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Monday, February 17, 2020

A switch in time

Bihar has successfully overhauled its PDS, but in the long term, shift to cash transfers is still the way to go.

By: Express News Service | Updated: February 6, 2015 11:56:06 pm

A new study by Jean Dreze and Reetika Khera reveals dramatic improvement in Bihar’s public distribution system (PDS), with grain leakages coming down from 90.9 per cent in 2004-05 to 24.2 per cent in 2011-12. True, there is need for more micro and ground-level research to ascertain these findings, which are based on mere comparison of household PDS consumption data from National Sample Survey rounds with official grain offtake figures from the FCI. But if they are reasonably accurate, the figures on leakages are heartening. Seen alongside the vastly improved functioning of the PDS in Chhattisgarh and Odisha, they suggest it is possible to ensure proper delivery of entitlements even in poor states. Indeed, once people start accessing their due rights, the pressure on the system to deliver also increases.

Having said that, however, the current system of grain procurement and distribution isn’t the best way to deliver entitlements. It is too deeply reliant on political will and the benevolence of individual chief ministers to work. Leakages are the default setting, hardwired into the system’s DNA. That comes from the very fact that rice sells in the open market for Rs 25-30/ kg, whereas it is sold through the PDS at Rs 3. To make this grain available, the FCI incurs an economic cost of Rs 30/ kg on procurement, stocking, transport and distribution. Indeed, it is less expensive as well as more efficient for the Centre to simply transfer the subsidy directly into the bank accounts of the targeted beneficiaries, for the latter to purchase their grain requirements from the open market. The government can always procure and stock just enough grain for it to undertake market intervention to contain any price volatility. With nearly 12 crore bank accounts having been opened under the Jan Dhan Yojana so far, this switch is possible.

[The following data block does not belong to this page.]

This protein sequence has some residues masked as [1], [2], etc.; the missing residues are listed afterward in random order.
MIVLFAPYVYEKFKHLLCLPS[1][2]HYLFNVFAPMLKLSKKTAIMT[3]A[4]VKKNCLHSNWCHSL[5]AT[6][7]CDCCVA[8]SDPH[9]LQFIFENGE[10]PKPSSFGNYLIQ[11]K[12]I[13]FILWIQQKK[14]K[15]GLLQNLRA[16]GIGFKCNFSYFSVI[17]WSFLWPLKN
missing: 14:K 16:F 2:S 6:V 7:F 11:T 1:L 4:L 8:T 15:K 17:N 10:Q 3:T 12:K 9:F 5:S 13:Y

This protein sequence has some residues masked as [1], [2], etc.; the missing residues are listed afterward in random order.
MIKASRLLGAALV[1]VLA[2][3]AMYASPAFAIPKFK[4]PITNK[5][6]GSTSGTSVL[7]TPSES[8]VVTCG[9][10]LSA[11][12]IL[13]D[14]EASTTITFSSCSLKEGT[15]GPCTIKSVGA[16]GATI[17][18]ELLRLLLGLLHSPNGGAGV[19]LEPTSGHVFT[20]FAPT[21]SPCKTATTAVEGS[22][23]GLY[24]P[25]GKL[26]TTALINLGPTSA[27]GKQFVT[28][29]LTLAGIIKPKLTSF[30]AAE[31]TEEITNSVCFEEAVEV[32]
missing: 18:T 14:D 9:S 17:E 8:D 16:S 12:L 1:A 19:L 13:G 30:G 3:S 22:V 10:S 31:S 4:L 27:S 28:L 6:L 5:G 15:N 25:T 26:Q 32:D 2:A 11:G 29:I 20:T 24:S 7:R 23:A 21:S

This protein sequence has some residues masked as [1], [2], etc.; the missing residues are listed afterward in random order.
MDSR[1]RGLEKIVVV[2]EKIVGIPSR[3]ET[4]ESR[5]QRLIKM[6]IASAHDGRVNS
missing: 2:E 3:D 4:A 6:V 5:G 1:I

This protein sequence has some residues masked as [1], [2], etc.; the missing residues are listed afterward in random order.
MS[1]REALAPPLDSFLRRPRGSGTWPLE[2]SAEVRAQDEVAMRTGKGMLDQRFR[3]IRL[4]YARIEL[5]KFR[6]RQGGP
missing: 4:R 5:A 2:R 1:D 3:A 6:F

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The other reason why such a shift is necessary is that the average poor household consumes more grains, around 50 kg per month, as against the entitlement of 25 kg under the National Food Security Act. These families have to, then, acquire the balance from the open market. But with the government mopping up a third of India’s rice and wheat production — and probably half the marketable surplus — the markets are shallow and denuded of supply. Direct benefit transfers will not make the poor any worse off than if they obtain their full PDS entitlements, while making access to markets for the remainder of their dietary requirements easier.

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